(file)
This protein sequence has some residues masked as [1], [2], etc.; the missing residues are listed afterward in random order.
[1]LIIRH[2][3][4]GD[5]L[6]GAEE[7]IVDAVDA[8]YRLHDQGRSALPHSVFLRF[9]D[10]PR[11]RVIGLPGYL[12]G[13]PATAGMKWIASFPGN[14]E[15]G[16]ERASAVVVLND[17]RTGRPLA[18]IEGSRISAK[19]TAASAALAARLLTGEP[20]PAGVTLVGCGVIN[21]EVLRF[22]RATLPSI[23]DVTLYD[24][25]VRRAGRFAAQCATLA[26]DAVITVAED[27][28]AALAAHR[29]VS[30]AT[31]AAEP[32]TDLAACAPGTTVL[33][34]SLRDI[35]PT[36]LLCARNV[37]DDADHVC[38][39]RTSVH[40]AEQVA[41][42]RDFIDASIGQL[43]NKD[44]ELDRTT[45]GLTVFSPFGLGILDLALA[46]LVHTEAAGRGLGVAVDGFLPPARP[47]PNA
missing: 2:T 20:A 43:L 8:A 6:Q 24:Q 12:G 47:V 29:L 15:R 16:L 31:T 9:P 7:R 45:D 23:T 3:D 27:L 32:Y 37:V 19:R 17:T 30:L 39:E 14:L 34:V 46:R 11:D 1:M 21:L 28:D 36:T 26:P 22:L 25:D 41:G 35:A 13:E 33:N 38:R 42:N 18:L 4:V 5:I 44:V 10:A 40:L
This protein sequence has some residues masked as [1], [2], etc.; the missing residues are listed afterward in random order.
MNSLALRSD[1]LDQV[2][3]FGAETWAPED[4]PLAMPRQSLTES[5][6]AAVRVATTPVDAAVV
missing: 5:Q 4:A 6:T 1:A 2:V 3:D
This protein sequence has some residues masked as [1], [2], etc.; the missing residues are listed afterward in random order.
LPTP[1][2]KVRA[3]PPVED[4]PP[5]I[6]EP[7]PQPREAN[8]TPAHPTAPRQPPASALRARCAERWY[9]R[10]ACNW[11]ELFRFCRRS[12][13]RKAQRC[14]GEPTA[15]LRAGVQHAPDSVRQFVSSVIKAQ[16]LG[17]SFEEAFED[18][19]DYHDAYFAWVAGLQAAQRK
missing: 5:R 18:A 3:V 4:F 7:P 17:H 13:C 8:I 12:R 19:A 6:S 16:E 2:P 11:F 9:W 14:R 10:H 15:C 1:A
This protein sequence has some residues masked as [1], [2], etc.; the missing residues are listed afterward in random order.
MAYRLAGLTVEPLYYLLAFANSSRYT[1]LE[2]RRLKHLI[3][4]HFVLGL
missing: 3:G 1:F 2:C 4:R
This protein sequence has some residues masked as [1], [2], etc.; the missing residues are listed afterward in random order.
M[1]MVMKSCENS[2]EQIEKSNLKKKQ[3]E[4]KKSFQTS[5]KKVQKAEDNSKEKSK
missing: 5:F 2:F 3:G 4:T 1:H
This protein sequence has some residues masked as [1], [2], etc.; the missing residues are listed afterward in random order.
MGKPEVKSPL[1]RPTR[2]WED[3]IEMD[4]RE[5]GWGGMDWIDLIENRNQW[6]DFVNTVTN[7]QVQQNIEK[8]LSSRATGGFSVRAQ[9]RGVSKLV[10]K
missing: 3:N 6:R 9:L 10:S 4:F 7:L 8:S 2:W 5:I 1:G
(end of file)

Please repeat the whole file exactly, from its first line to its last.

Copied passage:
This protein sequence has some residues masked as [1], [2], etc.; the missing residues are listed afterward in random order.
[1]LIIRH[2][3][4]GD[5]L[6]GAEE[7]IVDAVDA[8]YRLHDQGRSALPHSVFLRF[9]D[10]PR[11]RVIGLPGYL[12]G[13]PATAGMKWIASFPGN[14]E[15]G[16]ERASAVVVLND[17]RTGRPLA[18]IEGSRISAK[19]TAASAALAARLLTGEP[20]PAGVTLVGCGVIN[21]EVLRF[22]RATLPSI[23]DVTLYD[24][25]VRRAGRFAAQCATLA[26]DAVITVAED[27][28]AALAAHR[29]VS[30]AT[31]AAEP[32]TDLAACAPGTTVL[33][34]SLRDI[35]PT[36]LLCARNV[37]DDADHVC[38][39]RTSVH[40]AEQVA[41][42]RDFIDASIGQL[43]NKD[44]ELDRTT[45]GLTVFSPFGLGILDLALA[46]LVHTEAAGRGLGVAVDGFLPPARP[47]PNA
missing: 2:T 20:A 43:L 8:A 6:Q 24:Q 12:G 47:V 29:L 15:R 16:L 31:T 9:P 7:R 45:D 23:T 3:D 27:L 32:Y 37:V 19:R 17:T 30:L 39:E 14:L 34:V 46:R 11:D 1:M 21:L 28:D 36:T 26:P 22:L 25:D 41:G 35:A 13:E 33:N 38:R 42:N 18:L 4:V 5:I 44:V 10:A 40:L
This protein sequence has some residues masked as [1], [2], etc.; the missing residues are listed afterward in random order.
MNSLALRSD[1]LDQV[2][3]FGAETWAPED[4]PLAMPRQSLTES[5][6]AAVRVATTPVDAAVV
missing: 5:Q 4:A 6:T 1:A 2:V 3:D
This protein sequence has some residues masked as [1], [2], etc.; the missing residues are listed afterward in random order.
LPTP[1][2]KVRA[3]PPVED[4]PP[5]I[6]EP[7]PQPREAN[8]TPAHPTAPRQPPASALRARCAERWY[9]R[10]ACNW[11]ELFRFCRRS[12][13]RKAQRC[14]GEPTA[15]LRAGVQHAPDSVRQFVSSVIKAQ[16]LG[17]SFEEAFED[18][19]DYHDAYFAWVAGLQAAQRK
missing: 5:R 18:A 3:V 4:F 7:P 17:H 13:C 8:I 12:R 19:A 6:S 16:E 2:P 11:F 9:W 14:R 10:H 15:C 1:A
This protein sequence has some residues masked as [1], [2], etc.; the missing residues are listed afterward in random order.
MAYRLAGLTVEPLYYLLAFANSSRYT[1]LE[2]RRLKHLI[3][4]HFVLGL
missing: 3:G 1:F 2:C 4:R
This protein sequence has some residues masked as [1], [2], etc.; the missing residues are listed afterward in random order.
M[1]MVMKSCENS[2]EQIEKSNLKKKQ[3]E[4]KKSFQTS[5]KKVQKAEDNSKEKSK
missing: 5:F 2:F 3:G 4:T 1:H
This protein sequence has some residues masked as [1], [2], etc.; the missing residues are listed afterward in random order.
MGKPEVKSPL[1]RPTR[2]WED[3]IEMD[4]RE[5]GWGGMDWIDLIENRNQW[6]DFVNTVTN[7]QVQQNIEK[8]LSSRATGGFSVRAQ[9]RGVSKLV[10]K
missing: 3:N 6:R 9:L 10:S 4:F 7:L 8:S 2:W 5:I 1:G